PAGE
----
- The home is a second one and having house sitters means the landscaping is tended to
- The homeowner has a 2nd house on their property and having house sitters mean they get some extra work done, like a seasonal harvest, or landscaping help
- Like the B&B in Australia, those homeowners needed house sitting hosts while they were away
Who is house sitting for? Not for?
What Conrad and I adore about house sitting is that we really get to know the area where we’re staying. Imagine six weeks in Copenhagen. We went into the city center many times, probably ten or more times. We explored the back alleys and non-touristy areas. We got to know our neighbors and shared dinners with them, further immersing into the culture. In short, house sitting is really like living in a place. It’s marvelous. So if that sounds good, then house sitting is for you.
Other reasons for house sitting:
- Get an assignment near loved ones. You get to visit, then go “home” each night.
- Want to move to a new region? House sit there first to get the feel of it.
- Want to travel for less? House sitting means your lodging is free.
House sitting is not for you if the thought of sleeping in someone else’s bed sounds icky. House sitting is not for you if you want a tour to show you the major monuments and don’t want to cook.
“You’ve got to be flexible. You’re traveling when the people are away, so you’re going by their schedule. You’re living in their home by their rules.”
What types of things would make someone’s house sitter profile stand out (in a good way) to a potential client?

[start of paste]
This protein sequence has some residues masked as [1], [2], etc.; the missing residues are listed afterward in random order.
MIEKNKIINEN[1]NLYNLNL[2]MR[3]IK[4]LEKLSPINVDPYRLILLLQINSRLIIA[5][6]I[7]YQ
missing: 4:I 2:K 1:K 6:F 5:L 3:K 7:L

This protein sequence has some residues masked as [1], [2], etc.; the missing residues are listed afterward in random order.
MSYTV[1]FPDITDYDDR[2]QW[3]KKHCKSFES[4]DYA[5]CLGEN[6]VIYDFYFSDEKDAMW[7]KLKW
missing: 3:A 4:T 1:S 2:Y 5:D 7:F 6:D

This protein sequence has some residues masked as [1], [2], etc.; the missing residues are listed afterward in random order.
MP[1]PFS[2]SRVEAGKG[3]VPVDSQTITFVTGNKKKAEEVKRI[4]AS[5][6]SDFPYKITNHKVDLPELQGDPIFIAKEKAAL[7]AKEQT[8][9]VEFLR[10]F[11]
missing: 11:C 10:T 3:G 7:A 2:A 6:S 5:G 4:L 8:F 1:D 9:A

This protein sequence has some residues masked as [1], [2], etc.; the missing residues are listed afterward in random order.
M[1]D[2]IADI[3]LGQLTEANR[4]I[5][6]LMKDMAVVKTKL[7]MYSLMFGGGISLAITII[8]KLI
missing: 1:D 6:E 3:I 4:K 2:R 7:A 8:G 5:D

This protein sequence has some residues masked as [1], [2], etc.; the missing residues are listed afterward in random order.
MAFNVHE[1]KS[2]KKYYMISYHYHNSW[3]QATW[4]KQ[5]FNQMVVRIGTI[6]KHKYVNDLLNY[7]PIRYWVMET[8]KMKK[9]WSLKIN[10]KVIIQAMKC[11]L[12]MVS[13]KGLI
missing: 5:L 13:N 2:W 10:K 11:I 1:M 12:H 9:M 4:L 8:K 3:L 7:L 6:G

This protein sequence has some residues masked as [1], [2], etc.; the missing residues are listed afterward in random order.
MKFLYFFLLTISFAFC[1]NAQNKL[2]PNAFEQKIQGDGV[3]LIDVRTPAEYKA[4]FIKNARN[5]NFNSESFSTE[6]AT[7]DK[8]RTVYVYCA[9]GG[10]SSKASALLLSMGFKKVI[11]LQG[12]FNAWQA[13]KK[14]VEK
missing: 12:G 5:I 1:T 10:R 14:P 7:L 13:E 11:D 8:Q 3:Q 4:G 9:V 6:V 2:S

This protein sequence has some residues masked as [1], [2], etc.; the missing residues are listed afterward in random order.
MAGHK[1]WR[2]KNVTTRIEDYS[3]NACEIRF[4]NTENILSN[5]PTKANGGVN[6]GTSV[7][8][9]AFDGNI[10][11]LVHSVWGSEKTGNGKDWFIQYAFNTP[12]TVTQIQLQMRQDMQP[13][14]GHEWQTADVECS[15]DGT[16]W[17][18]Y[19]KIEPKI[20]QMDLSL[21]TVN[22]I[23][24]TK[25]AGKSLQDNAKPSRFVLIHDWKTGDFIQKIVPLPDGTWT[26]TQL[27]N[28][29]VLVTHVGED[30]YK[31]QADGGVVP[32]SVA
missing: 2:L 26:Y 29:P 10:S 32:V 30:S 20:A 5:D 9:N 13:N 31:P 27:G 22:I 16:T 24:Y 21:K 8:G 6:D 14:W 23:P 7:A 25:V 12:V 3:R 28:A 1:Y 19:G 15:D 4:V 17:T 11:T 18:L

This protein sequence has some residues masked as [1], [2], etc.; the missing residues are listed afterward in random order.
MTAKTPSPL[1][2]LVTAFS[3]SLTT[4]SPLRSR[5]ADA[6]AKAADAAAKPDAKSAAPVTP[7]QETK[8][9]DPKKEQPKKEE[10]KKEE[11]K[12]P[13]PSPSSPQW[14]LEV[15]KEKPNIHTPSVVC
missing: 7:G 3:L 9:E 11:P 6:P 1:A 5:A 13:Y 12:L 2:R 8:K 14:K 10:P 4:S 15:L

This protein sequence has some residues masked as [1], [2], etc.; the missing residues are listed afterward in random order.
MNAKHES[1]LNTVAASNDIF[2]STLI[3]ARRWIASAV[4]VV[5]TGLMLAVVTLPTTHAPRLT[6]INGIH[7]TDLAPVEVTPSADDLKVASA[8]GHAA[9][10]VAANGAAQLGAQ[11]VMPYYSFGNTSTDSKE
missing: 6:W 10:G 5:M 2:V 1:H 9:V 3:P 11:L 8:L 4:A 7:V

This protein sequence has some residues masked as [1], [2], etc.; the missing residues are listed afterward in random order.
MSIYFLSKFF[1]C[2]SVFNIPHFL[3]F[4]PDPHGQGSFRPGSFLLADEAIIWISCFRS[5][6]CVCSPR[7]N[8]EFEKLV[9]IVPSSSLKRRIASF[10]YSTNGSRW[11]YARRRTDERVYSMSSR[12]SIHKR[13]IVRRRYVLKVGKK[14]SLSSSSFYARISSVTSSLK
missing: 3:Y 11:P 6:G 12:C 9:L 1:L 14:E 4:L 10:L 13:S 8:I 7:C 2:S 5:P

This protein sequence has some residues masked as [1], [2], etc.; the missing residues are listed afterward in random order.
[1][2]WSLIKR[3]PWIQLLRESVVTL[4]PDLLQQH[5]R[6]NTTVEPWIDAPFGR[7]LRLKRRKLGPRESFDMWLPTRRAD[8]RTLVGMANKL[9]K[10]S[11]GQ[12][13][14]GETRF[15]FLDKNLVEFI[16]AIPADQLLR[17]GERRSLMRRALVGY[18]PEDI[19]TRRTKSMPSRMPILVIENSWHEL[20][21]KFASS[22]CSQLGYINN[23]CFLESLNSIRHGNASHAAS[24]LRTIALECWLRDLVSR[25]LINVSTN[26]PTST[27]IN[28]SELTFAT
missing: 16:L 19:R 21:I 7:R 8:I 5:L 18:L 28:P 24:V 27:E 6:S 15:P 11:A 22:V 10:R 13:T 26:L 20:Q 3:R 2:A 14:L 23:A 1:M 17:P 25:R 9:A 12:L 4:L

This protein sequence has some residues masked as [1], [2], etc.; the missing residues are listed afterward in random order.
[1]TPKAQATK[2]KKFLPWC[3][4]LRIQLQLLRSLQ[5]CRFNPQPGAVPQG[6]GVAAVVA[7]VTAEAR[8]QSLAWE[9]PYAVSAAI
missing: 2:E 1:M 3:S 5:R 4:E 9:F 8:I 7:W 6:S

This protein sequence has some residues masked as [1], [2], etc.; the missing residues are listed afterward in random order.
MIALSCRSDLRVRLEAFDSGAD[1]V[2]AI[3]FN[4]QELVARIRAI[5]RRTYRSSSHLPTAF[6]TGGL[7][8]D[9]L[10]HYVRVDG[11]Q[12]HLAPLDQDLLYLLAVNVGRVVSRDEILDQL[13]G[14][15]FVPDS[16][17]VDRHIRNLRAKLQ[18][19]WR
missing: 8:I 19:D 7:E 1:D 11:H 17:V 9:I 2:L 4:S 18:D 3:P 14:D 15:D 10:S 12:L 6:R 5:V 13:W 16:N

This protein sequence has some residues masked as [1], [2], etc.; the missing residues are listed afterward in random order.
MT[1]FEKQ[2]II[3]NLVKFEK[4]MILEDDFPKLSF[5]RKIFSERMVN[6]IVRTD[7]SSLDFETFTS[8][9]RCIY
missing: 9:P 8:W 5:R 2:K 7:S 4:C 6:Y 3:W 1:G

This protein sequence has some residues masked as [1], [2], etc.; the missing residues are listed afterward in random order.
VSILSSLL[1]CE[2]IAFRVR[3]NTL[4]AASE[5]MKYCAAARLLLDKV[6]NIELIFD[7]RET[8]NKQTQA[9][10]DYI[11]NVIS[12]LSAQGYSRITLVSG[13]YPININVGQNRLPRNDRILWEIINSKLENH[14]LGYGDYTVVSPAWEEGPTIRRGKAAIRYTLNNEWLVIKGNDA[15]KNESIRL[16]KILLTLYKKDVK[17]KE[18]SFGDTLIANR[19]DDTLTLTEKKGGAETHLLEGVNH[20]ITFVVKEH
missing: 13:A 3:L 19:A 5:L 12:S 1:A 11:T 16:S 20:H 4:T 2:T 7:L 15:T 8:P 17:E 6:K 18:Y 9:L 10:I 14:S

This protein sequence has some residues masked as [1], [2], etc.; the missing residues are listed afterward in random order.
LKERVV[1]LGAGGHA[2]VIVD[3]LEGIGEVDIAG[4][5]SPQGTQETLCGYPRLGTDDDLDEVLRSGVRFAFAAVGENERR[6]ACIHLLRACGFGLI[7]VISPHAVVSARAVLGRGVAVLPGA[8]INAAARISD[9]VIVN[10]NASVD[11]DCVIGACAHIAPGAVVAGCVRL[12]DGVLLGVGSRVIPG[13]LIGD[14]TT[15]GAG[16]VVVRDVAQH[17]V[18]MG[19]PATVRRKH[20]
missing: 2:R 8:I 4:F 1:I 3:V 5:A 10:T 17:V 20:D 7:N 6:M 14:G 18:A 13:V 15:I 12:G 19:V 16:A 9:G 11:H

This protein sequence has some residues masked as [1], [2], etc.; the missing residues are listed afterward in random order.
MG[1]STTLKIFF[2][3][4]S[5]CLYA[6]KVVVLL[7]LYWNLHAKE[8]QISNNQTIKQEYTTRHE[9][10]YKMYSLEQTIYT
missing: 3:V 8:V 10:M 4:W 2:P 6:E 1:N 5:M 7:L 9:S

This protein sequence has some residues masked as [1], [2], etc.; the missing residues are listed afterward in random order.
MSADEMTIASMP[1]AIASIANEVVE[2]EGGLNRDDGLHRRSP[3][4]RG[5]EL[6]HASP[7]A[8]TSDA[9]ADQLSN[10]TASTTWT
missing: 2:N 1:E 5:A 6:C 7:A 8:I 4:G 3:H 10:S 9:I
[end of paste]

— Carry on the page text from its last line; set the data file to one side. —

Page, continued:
Professionalism, professionalism, professionalism. And while you’re being highly professional, you’re expressing that you understand the homeowner’s needs. You’re expressing how you have the experience in home-ownership or the equivalent that will show them beyond a shadow of a doubt that they will feel good with you in their special and unique home.
Do you find it easy to get comfortable in someone else’s home and settle in? How do you manage that?
I have no problem settling in to someone else’s home. In my past life, I was a window treatment decorator, so I visited hundreds of homes per year helping people with blinds and drapery. I loved it. I’d make friends with their pets and kids, share coffee and sometimes food together, and find that whole experience life-affirming. People are really fun and unique and fascinating.
Moving in to someone’s home is a lot more nerve-wracking for them than for me. The homeowner is always nervous that I’ll think they’re dirty or disorganized or not sophisticated. They go crazy cleaning before we get there. But a couple of hours together, and we’re old chums. All that apprehension falls away. Many of “my” homeowners are now life-long friends. We check in with each other to see how the kids are doing and what’s going on with jobs and other stuff.